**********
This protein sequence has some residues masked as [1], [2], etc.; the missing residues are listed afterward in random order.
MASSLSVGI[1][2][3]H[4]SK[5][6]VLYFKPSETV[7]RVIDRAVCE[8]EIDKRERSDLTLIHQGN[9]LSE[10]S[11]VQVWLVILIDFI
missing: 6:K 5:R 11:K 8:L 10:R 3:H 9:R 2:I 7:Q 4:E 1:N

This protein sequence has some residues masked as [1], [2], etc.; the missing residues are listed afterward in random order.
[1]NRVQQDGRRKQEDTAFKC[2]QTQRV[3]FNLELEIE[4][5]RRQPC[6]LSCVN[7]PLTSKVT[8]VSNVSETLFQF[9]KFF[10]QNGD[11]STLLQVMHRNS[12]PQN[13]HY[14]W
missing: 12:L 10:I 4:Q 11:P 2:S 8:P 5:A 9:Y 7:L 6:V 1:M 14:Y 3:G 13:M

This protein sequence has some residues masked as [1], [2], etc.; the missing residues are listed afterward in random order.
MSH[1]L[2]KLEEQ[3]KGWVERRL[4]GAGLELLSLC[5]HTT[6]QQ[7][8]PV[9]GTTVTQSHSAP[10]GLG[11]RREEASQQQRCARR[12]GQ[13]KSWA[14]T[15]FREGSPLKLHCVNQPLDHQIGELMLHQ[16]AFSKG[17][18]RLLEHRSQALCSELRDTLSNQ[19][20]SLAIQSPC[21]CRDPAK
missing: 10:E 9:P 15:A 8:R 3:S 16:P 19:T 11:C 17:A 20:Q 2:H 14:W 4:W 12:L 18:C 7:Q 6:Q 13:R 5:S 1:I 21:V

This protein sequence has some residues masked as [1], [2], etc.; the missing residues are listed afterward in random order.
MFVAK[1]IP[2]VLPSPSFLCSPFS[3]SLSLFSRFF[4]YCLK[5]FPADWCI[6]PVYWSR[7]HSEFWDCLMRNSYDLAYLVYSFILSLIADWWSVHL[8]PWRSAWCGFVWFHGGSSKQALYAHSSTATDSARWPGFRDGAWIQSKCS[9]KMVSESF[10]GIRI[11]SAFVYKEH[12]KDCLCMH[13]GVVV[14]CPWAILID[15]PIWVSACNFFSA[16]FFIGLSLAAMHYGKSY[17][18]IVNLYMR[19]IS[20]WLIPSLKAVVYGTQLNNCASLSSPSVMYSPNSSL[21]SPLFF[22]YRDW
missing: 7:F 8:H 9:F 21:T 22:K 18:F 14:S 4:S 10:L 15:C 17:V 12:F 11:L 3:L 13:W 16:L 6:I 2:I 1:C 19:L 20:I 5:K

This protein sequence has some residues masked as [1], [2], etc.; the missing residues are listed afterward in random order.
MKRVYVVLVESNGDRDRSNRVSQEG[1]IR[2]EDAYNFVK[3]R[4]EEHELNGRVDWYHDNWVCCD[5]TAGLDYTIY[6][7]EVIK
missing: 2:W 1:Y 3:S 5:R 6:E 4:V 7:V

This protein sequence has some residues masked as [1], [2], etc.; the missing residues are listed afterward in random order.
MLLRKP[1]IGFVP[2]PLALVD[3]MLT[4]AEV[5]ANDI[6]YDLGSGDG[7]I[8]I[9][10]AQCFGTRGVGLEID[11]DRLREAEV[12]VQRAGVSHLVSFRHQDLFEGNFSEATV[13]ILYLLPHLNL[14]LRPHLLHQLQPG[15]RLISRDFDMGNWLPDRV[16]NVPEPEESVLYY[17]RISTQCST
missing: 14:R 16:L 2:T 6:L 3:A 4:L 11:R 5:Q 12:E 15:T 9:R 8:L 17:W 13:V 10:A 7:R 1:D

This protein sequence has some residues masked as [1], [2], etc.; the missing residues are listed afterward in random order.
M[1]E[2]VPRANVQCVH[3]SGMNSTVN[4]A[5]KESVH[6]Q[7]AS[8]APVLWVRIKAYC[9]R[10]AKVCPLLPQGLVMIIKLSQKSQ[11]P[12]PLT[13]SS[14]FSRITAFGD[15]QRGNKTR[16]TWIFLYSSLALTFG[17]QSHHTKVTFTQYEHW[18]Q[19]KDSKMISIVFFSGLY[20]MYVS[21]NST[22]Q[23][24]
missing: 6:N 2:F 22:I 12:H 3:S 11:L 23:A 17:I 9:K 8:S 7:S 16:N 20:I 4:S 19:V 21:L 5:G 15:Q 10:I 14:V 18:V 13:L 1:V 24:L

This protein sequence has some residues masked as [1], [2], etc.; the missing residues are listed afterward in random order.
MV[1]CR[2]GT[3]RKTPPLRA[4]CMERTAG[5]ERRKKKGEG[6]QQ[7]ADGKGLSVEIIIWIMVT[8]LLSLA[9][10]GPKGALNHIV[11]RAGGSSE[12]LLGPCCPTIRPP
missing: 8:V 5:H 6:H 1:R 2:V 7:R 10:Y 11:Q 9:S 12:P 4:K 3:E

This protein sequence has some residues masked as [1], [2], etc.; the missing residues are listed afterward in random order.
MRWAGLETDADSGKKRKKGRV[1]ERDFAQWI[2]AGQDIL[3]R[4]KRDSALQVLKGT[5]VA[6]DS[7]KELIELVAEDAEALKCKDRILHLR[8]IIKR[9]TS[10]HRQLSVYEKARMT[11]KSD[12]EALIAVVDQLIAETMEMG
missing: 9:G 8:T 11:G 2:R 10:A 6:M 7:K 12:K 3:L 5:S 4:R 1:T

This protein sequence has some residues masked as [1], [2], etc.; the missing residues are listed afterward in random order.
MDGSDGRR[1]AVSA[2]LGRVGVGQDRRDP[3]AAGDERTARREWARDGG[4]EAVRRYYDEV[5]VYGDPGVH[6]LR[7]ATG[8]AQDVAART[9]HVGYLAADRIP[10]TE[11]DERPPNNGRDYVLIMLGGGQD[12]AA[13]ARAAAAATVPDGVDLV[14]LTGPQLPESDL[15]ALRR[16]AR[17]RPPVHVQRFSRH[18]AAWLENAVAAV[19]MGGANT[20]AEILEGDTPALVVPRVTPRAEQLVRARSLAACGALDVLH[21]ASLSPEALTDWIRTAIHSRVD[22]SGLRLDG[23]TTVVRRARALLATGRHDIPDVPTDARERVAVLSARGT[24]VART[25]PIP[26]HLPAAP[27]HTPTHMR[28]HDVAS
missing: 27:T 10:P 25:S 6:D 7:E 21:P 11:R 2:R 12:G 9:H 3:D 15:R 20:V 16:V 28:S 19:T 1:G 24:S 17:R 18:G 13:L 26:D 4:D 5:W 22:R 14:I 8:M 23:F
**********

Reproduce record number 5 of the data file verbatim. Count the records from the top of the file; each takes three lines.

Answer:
This protein sequence has some residues masked as [1], [2], etc.; the missing residues are listed afterward in random order.
MKRVYVVLVESNGDRDRSNRVSQEG[1]IR[2]EDAYNFVK[3]R[4]EEHELNGRVDWYHDNWVCCD[5]TAGLDYTIY[6][7]EVIK
missing: 2:W 1:Y 3:S 5:R 6:E 4:V 7:V